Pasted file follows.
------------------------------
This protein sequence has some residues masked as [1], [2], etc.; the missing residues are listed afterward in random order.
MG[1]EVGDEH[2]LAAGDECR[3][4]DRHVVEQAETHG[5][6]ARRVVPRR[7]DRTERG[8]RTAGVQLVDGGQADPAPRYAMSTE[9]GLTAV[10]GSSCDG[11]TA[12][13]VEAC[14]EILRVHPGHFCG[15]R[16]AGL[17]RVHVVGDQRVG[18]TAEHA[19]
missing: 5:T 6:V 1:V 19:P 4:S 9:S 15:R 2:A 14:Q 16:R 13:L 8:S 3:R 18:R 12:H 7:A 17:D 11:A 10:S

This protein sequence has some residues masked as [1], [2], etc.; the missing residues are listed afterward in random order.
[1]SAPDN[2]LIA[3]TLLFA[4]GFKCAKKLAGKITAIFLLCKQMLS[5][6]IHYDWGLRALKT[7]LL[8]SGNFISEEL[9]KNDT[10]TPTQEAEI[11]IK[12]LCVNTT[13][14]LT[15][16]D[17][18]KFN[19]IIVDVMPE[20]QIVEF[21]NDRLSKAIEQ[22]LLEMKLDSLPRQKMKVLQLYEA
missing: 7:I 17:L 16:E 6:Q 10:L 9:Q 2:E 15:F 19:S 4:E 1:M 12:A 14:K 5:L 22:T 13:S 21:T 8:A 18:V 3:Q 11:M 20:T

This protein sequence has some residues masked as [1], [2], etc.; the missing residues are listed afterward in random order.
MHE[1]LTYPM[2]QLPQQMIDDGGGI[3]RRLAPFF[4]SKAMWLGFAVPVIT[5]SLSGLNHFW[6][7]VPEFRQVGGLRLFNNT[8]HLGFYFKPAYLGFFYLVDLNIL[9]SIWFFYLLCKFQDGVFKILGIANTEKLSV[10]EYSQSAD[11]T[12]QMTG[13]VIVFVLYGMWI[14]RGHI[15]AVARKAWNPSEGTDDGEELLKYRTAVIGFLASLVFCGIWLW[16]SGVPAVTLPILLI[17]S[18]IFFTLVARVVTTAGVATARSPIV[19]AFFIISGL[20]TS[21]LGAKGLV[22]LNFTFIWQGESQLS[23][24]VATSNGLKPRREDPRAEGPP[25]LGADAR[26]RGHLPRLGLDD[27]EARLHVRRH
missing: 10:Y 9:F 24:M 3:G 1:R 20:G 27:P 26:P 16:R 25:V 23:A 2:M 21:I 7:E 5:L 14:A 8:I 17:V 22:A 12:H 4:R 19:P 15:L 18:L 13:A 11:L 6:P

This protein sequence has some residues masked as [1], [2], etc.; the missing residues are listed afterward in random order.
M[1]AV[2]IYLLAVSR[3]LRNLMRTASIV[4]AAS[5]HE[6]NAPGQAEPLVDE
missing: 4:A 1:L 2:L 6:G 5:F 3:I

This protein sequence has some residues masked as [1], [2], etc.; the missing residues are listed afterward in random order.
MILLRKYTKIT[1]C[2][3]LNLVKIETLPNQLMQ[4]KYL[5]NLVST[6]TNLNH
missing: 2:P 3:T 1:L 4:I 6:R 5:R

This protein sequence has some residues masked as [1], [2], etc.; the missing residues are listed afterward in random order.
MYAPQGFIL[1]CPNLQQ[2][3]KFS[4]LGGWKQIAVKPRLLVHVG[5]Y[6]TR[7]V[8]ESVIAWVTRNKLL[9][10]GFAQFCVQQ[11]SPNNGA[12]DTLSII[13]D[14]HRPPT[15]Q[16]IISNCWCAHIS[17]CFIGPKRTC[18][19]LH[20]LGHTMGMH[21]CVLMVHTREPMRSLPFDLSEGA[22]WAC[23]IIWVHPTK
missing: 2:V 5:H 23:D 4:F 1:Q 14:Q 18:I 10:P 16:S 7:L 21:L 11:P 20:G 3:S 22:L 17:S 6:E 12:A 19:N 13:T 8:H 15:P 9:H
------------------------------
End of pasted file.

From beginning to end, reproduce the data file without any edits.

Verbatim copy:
This protein sequence has some residues masked as [1], [2], etc.; the missing residues are listed afterward in random order.
MG[1]EVGDEH[2]LAAGDECR[3][4]DRHVVEQAETHG[5][6]ARRVVPRR[7]DRTERG[8]RTAGVQLVDGGQADPAPRYAMSTE[9]GLTAV[10]GSSCDG[11]TA[12][13]VEAC[14]EILRVHPGHFCG[15]R[16]AGL[17]RVHVVGDQRVG[18]TAEHA[19]
missing: 5:T 6:V 1:V 19:P 4:S 9:S 15:R 2:A 14:Q 16:R 13:L 8:S 3:R 18:R 12:H 7:A 17:D 11:A 10:S

This protein sequence has some residues masked as [1], [2], etc.; the missing residues are listed afterward in random order.
[1]SAPDN[2]LIA[3]TLLFA[4]GFKCAKKLAGKITAIFLLCKQMLS[5][6]IHYDWGLRALKT[7]LL[8]SGNFISEEL[9]KNDT[10]TPTQEAEI[11]IK[12]LCVNTT[13][14]LT[15][16]D[17][18]KFN[19]IIVDVMPE[20]QIVEF[21]NDRLSKAIEQ[22]LLEMKLDSLPRQKMKVLQLYEA
missing: 7:I 17:L 16:E 6:Q 10:L 9:Q 2:E 15:F 19:S 4:E 1:M 12:A 14:K 5:L 22:T 13:S 21:T 8:A 18:V 3:Q 11:M 20:T

This protein sequence has some residues masked as [1], [2], etc.; the missing residues are listed afterward in random order.
MHE[1]LTYPM[2]QLPQQMIDDGGGI[3]RRLAPFF[4]SKAMWLGFAVPVIT[5]SLSGLNHFW[6][7]VPEFRQVGGLRLFNNT[8]HLGFYFKPAYLGFFYLVDLNIL[9]SIWFFYLLCKFQDGVFKILGIANTEKLSV[10]EYSQSAD[11]T[12]QMTG[13]VIVFVLYGMWI[14]RGHI[15]AVARKAWNPSEGTDDGEELLKYRTAVIGFLASLVFCGIWLW[16]SGVPAVTLPILLI[17]S[18]IFFTLVARVVTTAGVATARSPIV[19]AFFIISGL[20]TS[21]LGAKGLV[22]LNFTFIWQGESQLS[23][24]VATSNGLKPRREDPRAEGPP[25]LGADAR[26]RGHLPRLGLDD[27]EARLHVRRH
missing: 10:Y 9:F 24:M 3:G 1:R 20:G 27:P 26:P 16:R 25:V 23:A 2:M 21:I 7:E 5:L 14:A 8:I 17:V 22:A 12:H 4:R 19:P 15:L 18:L 13:A 11:L 6:P

This protein sequence has some residues masked as [1], [2], etc.; the missing residues are listed afterward in random order.
M[1]AV[2]IYLLAVSR[3]LRNLMRTASIV[4]AAS[5]HE[6]NAPGQAEPLVDE
missing: 4:A 1:L 2:L 6:G 5:F 3:I

This protein sequence has some residues masked as [1], [2], etc.; the missing residues are listed afterward in random order.
MILLRKYTKIT[1]C[2][3]LNLVKIETLPNQLMQ[4]KYL[5]NLVST[6]TNLNH
missing: 2:P 3:T 1:L 4:I 6:R 5:R

This protein sequence has some residues masked as [1], [2], etc.; the missing residues are listed afterward in random order.
MYAPQGFIL[1]CPNLQQ[2][3]KFS[4]LGGWKQIAVKPRLLVHVG[5]Y[6]TR[7]V[8]ESVIAWVTRNKLL[9][10]GFAQFCVQQ[11]SPNNGA[12]DTLSII[13]D[14]HRPPT[15]Q[16]IISNCWCAHIS[17]CFIGPKRTC[18][19]LH[20]LGHTMGMH[21]CVLMVHTREPMRSLPFDLSEGA[22]WAC[23]IIWVHPTK
missing: 2:V 5:H 23:D 4:F 1:Q 14:Q 18:I 10:P 16:S 7:L 21:L 11:P 20:G 3:S 22:L 17:S 6:E 12:A 19:N 13:T 8:H 15:P 9:H